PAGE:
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30 Behav. Sci. & L. 1 (2012)

handle is hein.journals/bsclw30 and id is 1 raw text is: 



Behavioral Sciences and the Law
Behav. Sci. Law 30: 1 15 (2012)
Published online 18 January 2012 in Wiley Online Library
(wileyonlinelibrary.com) DOI: 10.1002/bsl. 1992


Do the Psychopathic Personality Traits of

Fearless Dominance and Self-Centered

Impulsivity Predict Attitudes about and

Influences on Research Participation?

Shannon Toney Smitht, John F. Edens*t, Monica Epsteint,
Paul G. Stilest and Norman G. Poythress, Jr.t


Little is known about potential participants' views about research, their willingness to
participate in research, and the extent to which they might be susceptible to coercive
attempts to compel their participation, particularly among populations at risk for
exploitation (e.g., offenders). The extent to which individual differences variables, such
as personality constructs (e.g., psychopathic traits), might affect participants' attitudes
toward research is also essentially unknown. The present study sought to examine the
psychopathy constructs of Fearless Dominance (FD) and Self-Centered Impulsivity
(SCI) via the Multidimensional Personality Questionnaire-Brief Form (MPQ-BF) to
assess the extent to which these traits predict attitudes towards research and suscepti-
bility to coercion within a diverse criminal justice sample (N= 631). SCI was modestly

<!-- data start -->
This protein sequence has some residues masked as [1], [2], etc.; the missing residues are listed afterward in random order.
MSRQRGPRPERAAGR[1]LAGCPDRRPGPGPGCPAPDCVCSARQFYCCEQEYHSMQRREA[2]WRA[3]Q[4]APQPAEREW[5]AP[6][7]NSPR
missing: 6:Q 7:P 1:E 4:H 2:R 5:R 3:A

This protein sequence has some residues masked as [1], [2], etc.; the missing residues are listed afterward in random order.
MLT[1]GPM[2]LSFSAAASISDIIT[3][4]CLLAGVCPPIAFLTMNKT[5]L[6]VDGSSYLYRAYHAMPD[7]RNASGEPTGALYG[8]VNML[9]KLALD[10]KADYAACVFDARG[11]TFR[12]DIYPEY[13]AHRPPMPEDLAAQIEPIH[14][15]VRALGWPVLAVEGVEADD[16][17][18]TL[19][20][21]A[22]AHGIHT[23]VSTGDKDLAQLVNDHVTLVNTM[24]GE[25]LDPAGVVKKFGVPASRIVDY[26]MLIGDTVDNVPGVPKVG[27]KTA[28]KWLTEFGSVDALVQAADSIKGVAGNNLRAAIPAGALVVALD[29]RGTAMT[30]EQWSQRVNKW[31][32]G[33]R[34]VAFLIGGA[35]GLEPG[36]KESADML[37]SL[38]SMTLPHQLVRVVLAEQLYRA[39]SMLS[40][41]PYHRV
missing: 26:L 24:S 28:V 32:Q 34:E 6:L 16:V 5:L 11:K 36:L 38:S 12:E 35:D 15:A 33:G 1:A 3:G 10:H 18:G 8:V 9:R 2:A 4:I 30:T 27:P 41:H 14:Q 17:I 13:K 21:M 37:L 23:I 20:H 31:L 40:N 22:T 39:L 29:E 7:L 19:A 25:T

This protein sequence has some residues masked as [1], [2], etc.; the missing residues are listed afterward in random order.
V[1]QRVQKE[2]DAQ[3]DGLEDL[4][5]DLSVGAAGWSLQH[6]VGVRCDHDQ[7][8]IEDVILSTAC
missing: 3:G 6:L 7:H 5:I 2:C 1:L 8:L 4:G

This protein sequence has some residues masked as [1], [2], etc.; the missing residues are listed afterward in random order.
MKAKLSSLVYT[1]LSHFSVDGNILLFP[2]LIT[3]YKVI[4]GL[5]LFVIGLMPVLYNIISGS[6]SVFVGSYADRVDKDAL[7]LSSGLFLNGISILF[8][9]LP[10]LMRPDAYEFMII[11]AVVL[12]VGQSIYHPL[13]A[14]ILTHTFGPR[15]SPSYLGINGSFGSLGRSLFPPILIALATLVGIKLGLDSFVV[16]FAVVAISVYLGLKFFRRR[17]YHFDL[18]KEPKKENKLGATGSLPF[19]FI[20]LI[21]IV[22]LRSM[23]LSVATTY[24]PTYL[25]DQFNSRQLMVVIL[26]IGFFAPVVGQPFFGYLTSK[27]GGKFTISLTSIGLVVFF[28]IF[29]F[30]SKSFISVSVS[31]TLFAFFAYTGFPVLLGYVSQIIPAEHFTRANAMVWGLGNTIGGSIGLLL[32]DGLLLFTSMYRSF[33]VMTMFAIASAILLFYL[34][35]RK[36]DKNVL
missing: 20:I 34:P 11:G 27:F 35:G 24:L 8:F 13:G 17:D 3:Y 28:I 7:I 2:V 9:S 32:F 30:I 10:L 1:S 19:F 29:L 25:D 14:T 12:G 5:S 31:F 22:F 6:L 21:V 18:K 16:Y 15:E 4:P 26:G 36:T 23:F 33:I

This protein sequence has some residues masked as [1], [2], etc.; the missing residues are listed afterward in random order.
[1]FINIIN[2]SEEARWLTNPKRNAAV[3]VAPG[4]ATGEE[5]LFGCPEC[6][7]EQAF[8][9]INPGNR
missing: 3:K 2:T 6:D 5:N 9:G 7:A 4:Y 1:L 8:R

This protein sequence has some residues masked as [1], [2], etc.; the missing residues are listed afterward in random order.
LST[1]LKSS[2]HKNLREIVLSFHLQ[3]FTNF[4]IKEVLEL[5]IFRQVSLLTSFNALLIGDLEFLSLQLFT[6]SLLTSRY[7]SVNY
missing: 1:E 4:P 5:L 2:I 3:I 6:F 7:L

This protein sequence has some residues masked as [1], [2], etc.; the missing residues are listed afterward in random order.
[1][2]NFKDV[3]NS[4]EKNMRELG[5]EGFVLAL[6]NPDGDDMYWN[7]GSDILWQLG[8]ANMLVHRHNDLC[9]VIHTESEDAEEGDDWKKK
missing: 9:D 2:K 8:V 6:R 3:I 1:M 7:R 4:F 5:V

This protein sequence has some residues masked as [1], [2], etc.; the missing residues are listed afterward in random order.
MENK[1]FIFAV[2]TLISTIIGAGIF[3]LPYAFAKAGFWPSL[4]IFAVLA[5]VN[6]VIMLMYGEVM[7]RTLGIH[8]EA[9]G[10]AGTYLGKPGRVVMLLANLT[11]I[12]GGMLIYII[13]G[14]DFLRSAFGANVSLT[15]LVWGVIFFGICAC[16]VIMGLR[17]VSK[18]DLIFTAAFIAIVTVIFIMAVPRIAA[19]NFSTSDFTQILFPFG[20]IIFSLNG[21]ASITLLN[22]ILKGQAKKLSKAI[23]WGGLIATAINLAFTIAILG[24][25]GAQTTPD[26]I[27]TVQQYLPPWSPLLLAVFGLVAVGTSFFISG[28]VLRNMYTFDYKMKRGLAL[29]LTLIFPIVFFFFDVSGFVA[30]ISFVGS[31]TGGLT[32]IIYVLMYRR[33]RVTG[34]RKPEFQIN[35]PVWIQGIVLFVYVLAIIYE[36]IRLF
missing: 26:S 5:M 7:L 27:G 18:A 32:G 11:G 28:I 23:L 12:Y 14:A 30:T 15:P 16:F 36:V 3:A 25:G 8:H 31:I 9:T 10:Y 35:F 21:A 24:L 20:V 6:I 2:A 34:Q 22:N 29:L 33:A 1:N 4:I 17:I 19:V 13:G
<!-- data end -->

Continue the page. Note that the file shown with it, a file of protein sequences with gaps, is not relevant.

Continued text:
associated with perceptions that illicit pressures regarding research participation were
likely to occur, and participants high in these traits appeared somewhat vulnerable to
succumbing to coercive influences. In contrast, FD failed to predict the likelihood that
illicit pressures regarding research participation would occur as well as the potential
that these pressures would have to impact participants' voluntariness and likelihood
of participating. Implications for recruiting potential participants for research in
correctional settings are discussed. Copyright 0 2012 John Wiley & Sons, Ltd.


Researchers are required to seek and receive appropriate institutional approval prior to
initiating a study and to obtain informed consent from potential participants prior to
enrollment. Legally requisite components of informed consent include a comprehensi-
ble explanation of the proposed research (e.g., purpose, procedures, potential conse-
quences and benefits) as well as an unambiguous declaration regarding the voluntary
nature of participation (American Psychological Association, 2002; Stiles, Epstein,
Poythress, & Edens, 2011). The latter element, voluntariness, is the focus of the pres-
ent study and entails an autonomous decision to participate in research with the explicit
understanding that neither declining to participate in nor withdrawal from a study will
result in punitive consequences. Despite these attempts to uphold ethical imperatives
in scientific endeavors, little is known about potential participants' views about
research, their willingness to participate in research, and the extent to which they might


*Correspondence to: John F. Edens, Department of Psychology, Texas A&M University, TAMU 4235,
College Station, TX 77843, U.S.A. E-mail: johnedensgtamu.edu
tTexas A&M University, College Station, TX
*Louis de la Parte Florida Mental Health Institute, University of South Florida, Tampa, FL


Copyright 0 2012 John Wiley & Sons, Ltd.

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